Selwyn attempts to make his escape over the castle’s parapet wall, and Neale, having now been alerted, fires. Then Neale is out of bullets, and Selwyn aims his own piece at Neale. A shot from Michael, now revealed to be a secret British agent, puts the kibosh on that plan, and Selwyn plunges over the parapet to the ground below.

The Marchioness takes to her bed and succumbs to her delicate heart condition.

And it’s pretty hokey. Actors walk across the set and speak their lines. Aside from the meeting between Neal and McTavish, there is little real drama. Inconsistencies are obvious. The Germans send in a four-engine bomber to pick up the plans. The Germans had no such aircraft.

And this one does not appear to be streaming on YouTube, so you’re going to have to purchase the DVD. Sorry about that.

Bad Movie Wednesday

One of a continuing series

I have been  waiting for this to pop up on Amazon Prime Video, or else on Hulu. And here it is, on Hulu this month. It’s Ruthless People, featuring Danny DeVito in one of his headliner performances. There is also Bette Midler, for which performance I have nothing to compare. Screen shots are from Hulu, and details are from Wikipedia. This was produced in 1986 by Touchstone Films.

DeVito is ruthless Sam Stone, shown here in the opening frames with his sleazy mistress Carol Dodsworth (Anita Morris) having a little tete a tete in a swanky restaurant. Sam is detailing to the ever more breathless Carol how he plans to kill Mrs. Stone (Midler) to get access to her millions.

This heartwarming meeting breaks up, and Sam drives to his spacious home in Bellaire. But his wife Barbara is not there. Only her noisy little dog. Not having the opportunity to do in Mrs. Stone at the moment, he takes a rest. Then he receives a phone call. It’s from a kidnapper. They will kill Mrs. Stone unless Sam coughs up $500,000. If Sam calls the police or the press, they will kill her. It would appear Sam’s problem has solved itself.

The Stone mansion is  immediately flooded with cops and reporters.

Meanwhile, Carol makes plans to blackmail Sam. She sends her real boyfriend, Earl Mott (Bill Pullman), out to video-tape the murder. But Earl has never seen Sam and does not know what he looks like. Instead of getting a video of Sam killing Barbara, he gets a very clear shot of police chief Henry Benton (William G. Schilling) coupling with a prostitute in a parked car. It’s some raucous sex, which comes off as gruesome murder to Earl, and he cannot bear to watch the video. He advises Carol to skip it, as well.

Meanwhile the kidnappers, Ken and Sandy Kessler (Judge Reinhold and Helen Slater) are at wits end as Sam refuses to pay the ransom.

Oops, Carol finally gets to see the video and realizes it’s not Sam.

Meanwhile, Barbara is in the Kessler basement working out, shedding 20 pounds and starting to look really good.

Sandy has been designing some slinky outfits, and Barbara tries them on. She likes them, and the two decide to go into business together. She leaves to get some supplies, and Ken returns home. Their hostage has flown the coop, and Ken and Sandy need to get out of town before the police arrive. The police do arrive, but it’s an officer asking them to be on the lookout for the Bedroom Killer (J. E. Freeman).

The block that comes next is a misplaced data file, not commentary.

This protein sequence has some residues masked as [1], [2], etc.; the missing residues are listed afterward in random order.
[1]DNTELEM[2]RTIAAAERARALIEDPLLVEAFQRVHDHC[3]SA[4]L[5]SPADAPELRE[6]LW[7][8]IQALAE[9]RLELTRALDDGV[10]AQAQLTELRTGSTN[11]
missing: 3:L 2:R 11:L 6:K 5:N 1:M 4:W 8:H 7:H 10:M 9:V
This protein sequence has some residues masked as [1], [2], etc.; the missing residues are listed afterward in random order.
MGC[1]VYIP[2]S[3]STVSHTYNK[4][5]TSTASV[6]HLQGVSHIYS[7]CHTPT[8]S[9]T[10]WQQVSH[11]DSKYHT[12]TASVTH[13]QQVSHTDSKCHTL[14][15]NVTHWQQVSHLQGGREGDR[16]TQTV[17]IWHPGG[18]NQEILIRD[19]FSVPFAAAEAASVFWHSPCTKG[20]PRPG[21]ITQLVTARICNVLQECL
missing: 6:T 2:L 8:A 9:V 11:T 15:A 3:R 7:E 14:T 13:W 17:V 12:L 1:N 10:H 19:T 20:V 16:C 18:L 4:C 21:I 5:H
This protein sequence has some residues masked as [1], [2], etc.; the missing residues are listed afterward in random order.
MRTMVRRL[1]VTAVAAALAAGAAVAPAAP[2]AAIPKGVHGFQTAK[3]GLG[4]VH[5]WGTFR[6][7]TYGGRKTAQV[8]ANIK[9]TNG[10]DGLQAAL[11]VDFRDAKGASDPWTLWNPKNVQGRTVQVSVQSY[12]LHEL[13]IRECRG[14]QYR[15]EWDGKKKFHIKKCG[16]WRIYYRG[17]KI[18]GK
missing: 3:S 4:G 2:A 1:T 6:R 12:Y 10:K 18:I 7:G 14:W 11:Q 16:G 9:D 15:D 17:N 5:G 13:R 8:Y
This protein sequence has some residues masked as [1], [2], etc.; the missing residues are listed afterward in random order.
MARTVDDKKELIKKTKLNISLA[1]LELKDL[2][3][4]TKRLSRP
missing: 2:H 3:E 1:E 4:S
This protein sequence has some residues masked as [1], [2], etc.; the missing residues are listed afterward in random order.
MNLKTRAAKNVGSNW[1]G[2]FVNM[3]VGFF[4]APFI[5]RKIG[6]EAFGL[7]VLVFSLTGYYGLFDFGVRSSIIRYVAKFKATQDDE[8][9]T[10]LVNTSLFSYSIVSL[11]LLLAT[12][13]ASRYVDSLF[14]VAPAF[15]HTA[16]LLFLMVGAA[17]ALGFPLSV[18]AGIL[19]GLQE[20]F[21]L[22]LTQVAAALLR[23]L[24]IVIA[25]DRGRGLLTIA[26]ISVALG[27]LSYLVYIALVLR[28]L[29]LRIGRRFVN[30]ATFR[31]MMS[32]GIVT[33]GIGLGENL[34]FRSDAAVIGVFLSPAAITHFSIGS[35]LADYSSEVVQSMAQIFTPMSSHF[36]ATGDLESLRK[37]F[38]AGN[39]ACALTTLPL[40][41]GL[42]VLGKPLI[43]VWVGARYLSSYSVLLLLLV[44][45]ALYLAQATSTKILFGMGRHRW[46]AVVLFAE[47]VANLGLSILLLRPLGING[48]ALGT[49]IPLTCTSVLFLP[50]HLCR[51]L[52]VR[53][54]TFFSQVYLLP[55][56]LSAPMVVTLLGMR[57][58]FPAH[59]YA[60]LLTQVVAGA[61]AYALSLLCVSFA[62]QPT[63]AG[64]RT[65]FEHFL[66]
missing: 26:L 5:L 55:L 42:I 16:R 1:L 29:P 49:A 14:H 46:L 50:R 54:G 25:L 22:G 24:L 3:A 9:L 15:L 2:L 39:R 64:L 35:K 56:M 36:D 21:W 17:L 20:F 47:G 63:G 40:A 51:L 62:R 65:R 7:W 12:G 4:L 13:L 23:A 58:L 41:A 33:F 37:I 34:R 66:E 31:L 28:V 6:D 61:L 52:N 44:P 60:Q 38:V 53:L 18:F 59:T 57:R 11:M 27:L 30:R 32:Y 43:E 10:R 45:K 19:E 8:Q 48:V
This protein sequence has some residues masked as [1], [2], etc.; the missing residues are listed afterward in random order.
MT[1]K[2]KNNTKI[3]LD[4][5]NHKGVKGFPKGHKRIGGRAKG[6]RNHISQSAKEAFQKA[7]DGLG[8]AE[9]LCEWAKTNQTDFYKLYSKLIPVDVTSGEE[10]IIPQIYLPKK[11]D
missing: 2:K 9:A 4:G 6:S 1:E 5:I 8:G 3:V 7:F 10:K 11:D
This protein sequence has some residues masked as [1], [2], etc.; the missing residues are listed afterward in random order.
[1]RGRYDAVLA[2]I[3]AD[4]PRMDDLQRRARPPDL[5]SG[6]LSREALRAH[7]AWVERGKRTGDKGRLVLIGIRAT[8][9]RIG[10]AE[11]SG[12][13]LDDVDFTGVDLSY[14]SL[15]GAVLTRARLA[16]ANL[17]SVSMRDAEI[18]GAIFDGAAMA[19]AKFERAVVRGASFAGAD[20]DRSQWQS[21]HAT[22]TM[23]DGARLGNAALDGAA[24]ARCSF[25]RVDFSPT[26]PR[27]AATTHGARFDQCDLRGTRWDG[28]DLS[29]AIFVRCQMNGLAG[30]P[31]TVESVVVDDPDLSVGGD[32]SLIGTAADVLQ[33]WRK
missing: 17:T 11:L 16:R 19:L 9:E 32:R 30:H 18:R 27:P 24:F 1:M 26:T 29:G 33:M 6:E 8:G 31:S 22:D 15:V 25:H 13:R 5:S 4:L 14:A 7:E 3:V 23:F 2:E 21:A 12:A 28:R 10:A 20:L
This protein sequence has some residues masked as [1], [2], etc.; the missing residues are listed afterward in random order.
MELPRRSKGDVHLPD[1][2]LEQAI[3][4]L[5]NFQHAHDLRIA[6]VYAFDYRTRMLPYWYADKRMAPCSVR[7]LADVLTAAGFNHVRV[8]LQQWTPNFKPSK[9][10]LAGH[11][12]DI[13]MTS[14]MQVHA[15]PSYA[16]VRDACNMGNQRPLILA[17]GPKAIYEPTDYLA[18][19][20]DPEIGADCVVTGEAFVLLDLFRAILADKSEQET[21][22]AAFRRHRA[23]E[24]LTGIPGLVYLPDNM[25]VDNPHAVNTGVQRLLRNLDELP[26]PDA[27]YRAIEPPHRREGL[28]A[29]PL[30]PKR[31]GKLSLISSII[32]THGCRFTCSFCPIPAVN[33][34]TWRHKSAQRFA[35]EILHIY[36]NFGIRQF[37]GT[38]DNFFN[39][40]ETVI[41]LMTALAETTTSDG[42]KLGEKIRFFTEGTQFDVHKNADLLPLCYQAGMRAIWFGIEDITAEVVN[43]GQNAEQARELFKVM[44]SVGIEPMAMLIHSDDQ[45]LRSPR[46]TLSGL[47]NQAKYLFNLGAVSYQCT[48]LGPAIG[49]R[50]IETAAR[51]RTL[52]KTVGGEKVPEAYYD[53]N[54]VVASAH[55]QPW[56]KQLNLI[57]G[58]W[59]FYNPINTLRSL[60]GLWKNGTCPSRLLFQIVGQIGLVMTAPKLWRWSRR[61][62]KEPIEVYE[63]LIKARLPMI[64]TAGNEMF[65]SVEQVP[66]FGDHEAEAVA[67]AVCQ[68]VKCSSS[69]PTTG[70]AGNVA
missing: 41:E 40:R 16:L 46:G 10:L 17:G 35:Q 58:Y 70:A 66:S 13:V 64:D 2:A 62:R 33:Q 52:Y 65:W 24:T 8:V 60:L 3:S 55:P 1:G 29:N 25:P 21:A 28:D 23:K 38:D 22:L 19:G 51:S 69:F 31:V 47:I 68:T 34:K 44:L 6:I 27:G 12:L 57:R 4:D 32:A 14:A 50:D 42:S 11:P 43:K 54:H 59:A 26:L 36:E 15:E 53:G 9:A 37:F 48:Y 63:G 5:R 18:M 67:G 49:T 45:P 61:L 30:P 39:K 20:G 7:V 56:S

Then the Bedroom Killer arrives. Then Barbara returns. They confront the Bedroom Killer, who is killed falling down the basement stairs.

That gives Ken an idea. They convince the police that Sam did kill Barbara, and Sam is charged, having to bail himself out Now he needs to pay the ransom and get Barbara back, else he’s in big trouble. He brings the $2.2 million to a designated place, and Ken shows up to make the exchange.

But the police are waiting. Ken threatens to have Barbara killed if the police try to stop him. The police force Sam to turn over the valise full of cash. Then Earl shows up, sent by Carol to steal the money. The police demonstrate their presence and arrest Earl. Ken sets off in the getaway car with the money, followed by half the police force in Los Angeles.

But Ken has had a plan all along. He drives off the end of what appears to be the Santa Monica Pier, and some money floats to the surface. When the police retrieve the car, it’s the Bedroom Killer inside. And no money.

The police figure all but a few thousand dollars went out with the tide. Barbara returns unharmed to Sam’s loving arms, now much attracted to the new Barbara. She pushes him off the pier and joins Sandy down the beach, where Ken wades ashore wearing SCUBA gear and carrying the valise full of money. The three of them engage in a celebratory dance, and the credits roll.

Classic DeVito, one of his best, maybe after The Jewel of the Nile. Performances by Reinhold and Slater are not up to snuff, especially with DeVito and Midler on the ticket.

The plot is complicated to satisfaction, what with intertwined scams and comical misunderstandings. In a bid to get Sam Arrested, Carol sends the police chief the incriminating tape, then phones him, demanding he arrest Sam, based on the evidence on the tape. The police chief, seeing himself hump a prostitute on the tape thinks he’s being blackmailed. And so on. It get complicated but not so much to make it impossible to follow.

Poetic ending, however.

I mention Wikipedia in almost all my reviews, as I pull heavily from this free Internet resource. In return, every year I log on and make a sizable contribution. You should, as well. Nothing like Wikipedia has come our way before, and everybody interested in the straight skinny, enlightened, and crowd-sourced should work to ensure it stays on-line and current. Here is the (shortened) link to contribute. You have to click on the link to get the contribute page: